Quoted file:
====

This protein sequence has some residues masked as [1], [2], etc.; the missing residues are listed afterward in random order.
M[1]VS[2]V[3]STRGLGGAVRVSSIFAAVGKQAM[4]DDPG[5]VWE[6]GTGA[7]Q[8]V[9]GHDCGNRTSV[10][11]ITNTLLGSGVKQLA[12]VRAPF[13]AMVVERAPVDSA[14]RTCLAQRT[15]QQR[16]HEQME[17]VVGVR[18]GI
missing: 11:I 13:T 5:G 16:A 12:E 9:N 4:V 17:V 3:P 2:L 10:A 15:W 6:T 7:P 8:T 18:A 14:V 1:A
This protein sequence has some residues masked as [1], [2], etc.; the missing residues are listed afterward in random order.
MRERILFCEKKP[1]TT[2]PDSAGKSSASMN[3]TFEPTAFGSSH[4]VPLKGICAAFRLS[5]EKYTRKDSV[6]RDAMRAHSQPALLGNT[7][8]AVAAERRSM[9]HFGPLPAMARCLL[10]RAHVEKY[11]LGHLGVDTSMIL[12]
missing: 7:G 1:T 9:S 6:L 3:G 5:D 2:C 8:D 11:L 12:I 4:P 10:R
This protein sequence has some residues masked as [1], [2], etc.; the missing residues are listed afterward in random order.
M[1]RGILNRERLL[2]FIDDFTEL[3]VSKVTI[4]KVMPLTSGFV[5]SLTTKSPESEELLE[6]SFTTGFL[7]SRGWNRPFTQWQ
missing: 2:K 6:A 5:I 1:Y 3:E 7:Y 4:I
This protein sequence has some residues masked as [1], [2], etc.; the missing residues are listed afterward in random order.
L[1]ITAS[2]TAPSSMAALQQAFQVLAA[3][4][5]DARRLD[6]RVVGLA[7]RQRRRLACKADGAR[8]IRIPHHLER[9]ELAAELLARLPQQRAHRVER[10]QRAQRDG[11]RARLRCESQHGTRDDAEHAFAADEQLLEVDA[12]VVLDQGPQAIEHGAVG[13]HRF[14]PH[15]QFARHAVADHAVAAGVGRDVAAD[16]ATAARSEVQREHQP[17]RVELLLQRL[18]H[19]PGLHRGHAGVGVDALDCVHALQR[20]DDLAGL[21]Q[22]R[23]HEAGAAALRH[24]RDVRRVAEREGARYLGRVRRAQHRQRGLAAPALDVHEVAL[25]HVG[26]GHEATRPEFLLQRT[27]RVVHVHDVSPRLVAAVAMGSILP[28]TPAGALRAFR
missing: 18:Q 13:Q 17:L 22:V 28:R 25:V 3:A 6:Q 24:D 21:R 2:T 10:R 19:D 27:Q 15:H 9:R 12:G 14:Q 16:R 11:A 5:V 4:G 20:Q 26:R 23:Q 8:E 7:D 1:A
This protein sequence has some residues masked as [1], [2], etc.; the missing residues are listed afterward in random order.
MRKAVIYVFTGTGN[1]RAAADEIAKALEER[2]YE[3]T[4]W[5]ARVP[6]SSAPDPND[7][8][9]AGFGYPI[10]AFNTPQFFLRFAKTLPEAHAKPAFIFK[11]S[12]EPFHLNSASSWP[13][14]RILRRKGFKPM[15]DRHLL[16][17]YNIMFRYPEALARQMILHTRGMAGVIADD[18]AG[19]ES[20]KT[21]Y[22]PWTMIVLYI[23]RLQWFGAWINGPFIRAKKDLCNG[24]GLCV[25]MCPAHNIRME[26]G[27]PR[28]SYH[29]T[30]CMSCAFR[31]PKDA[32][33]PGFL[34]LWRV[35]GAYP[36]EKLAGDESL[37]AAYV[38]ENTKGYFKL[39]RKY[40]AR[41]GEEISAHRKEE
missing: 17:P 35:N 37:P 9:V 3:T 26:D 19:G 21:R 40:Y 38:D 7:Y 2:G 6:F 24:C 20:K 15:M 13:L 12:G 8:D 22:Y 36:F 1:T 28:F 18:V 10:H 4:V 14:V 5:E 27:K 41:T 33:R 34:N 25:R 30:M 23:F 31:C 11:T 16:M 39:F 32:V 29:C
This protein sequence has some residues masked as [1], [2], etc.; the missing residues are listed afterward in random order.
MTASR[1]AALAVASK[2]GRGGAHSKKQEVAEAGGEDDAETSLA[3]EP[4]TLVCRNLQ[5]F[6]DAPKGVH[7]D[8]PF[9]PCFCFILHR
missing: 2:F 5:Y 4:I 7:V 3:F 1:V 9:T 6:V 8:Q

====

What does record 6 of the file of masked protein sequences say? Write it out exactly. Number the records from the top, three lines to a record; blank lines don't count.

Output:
This protein sequence has some residues masked as [1], [2], etc.; the missing residues are listed afterward in random order.
MTASR[1]AALAVASK[2]GRGGAHSKKQEVAEAGGEDDAETSLA[3]EP[4]TLVCRNLQ[5]F[6]DAPKGVH[7]D[8]PF[9]PCFCFILHR
missing: 2:F 5:Y 4:I 7:V 3:F 1:V 9:T 6:V 8:Q